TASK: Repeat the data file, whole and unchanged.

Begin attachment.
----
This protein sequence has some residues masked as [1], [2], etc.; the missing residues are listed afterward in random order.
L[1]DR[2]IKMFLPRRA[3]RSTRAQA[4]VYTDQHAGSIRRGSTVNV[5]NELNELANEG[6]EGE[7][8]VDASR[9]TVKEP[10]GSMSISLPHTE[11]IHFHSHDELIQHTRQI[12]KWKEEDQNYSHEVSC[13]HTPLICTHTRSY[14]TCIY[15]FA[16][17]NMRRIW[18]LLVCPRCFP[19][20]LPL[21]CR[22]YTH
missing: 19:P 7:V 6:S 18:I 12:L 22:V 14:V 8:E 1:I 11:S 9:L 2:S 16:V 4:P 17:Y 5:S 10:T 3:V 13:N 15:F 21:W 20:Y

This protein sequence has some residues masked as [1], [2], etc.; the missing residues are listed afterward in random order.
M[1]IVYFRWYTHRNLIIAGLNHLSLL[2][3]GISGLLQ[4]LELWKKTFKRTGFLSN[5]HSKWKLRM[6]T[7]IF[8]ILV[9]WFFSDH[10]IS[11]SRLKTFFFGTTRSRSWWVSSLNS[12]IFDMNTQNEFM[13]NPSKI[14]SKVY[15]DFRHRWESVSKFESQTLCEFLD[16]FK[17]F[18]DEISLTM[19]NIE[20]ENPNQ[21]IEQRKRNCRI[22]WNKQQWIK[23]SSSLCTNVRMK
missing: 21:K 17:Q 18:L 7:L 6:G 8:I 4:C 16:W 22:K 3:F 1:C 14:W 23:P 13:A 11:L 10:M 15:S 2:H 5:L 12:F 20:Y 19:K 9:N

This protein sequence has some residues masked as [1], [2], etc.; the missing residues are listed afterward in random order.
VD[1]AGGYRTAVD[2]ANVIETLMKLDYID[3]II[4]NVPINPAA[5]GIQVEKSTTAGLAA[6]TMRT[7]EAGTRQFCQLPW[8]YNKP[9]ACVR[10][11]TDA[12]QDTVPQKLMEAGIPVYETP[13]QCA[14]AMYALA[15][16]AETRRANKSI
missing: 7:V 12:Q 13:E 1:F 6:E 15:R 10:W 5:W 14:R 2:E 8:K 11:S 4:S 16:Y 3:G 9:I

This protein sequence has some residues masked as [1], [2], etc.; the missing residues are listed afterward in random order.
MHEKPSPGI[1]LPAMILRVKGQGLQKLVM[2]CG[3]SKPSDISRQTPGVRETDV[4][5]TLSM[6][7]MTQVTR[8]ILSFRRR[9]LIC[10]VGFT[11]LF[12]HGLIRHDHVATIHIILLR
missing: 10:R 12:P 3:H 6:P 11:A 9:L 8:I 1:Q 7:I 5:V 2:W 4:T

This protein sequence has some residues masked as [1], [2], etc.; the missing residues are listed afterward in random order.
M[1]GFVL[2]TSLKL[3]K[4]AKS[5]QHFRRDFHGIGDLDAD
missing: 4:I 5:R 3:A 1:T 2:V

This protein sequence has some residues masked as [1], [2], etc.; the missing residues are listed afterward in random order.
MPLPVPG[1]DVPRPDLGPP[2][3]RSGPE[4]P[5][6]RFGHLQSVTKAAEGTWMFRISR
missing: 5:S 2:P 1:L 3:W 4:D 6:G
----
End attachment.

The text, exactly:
This protein sequence has some residues masked as [1], [2], etc.; the missing residues are listed afterward in random order.
L[1]DR[2]IKMFLPRRA[3]RSTRAQA[4]VYTDQHAGSIRRGSTVNV[5]NELNELANEG[6]EGE[7][8]VDASR[9]TVKEP[10]GSMSISLPHTE[11]IHFHSHDELIQHTRQI[12]KWKEEDQNYSHEVSC[13]HTPLICTHTRSY[14]TCIY[15]FA[16][17]NMRRIW[18]LLVCPRCFP[19][20]LPL[21]CR[22]YTH
missing: 19:P 7:V 6:S 18:I 12:L 22:V 14:V 8:E 1:I 11:S 9:L 2:S 16:V 4:P 17:Y 5:S 10:T 3:V 13:N 15:F 21:W 20:Y

This protein sequence has some residues masked as [1], [2], etc.; the missing residues are listed afterward in random order.
M[1]IVYFRWYTHRNLIIAGLNHLSLL[2][3]GISGLLQ[4]LELWKKTFKRTGFLSN[5]HSKWKLRM[6]T[7]IF[8]ILV[9]WFFSDH[10]IS[11]SRLKTFFFGTTRSRSWWVSSLNS[12]IFDMNTQNEFM[13]NPSKI[14]SKVY[15]DFRHRWESVSKFESQTLCEFLD[16]FK[17]F[18]DEISLTM[19]NIE[20]ENPNQ[21]IEQRKRNCRI[22]WNKQQWIK[23]SSSLCTNVRMK
missing: 21:K 17:Q 18:L 7:L 6:G 8:I 4:C 16:W 22:K 3:F 1:C 14:W 23:P 13:A 11:L 10:M 15:S 2:H 5:L 12:F 20:Y 19:K 9:N

This protein sequence has some residues masked as [1], [2], etc.; the missing residues are listed afterward in random order.
VD[1]AGGYRTAVD[2]ANVIETLMKLDYID[3]II[4]NVPINPAA[5]GIQVEKSTTAGLAA[6]TMRT[7]EAGTRQFCQLPW[8]YNKP[9]ACVR[10][11]TDA[12]QDTVPQKLMEAGIPVYETP[13]QCA[14]AMYALA[15][16]AETRRANKSI
missing: 7:V 12:Q 13:E 1:F 6:E 15:R 10:W 5:W 14:R 2:E 8:K 11:S 4:S 16:Y 3:G 9:I

This protein sequence has some residues masked as [1], [2], etc.; the missing residues are listed afterward in random order.
MHEKPSPGI[1]LPAMILRVKGQGLQKLVM[2]CG[3]SKPSDISRQTPGVRETDV[4][5]TLSM[6][7]MTQVTR[8]ILSFRRR[9]LIC[10]VGFT[11]LF[12]HGLIRHDHVATIHIILLR
missing: 10:R 12:P 3:H 6:P 11:A 9:L 8:I 1:Q 7:I 5:V 2:W 4:T

This protein sequence has some residues masked as [1], [2], etc.; the missing residues are listed afterward in random order.
M[1]GFVL[2]TSLKL[3]K[4]AKS[5]QHFRRDFHGIGDLDAD
missing: 4:I 5:R 3:A 1:T 2:V

This protein sequence has some residues masked as [1], [2], etc.; the missing residues are listed afterward in random order.
MPLPVPG[1]DVPRPDLGPP[2][3]RSGPE[4]P[5][6]RFGHLQSVTKAAEGTWMFRISR
missing: 5:S 2:P 1:L 3:W 4:D 6:G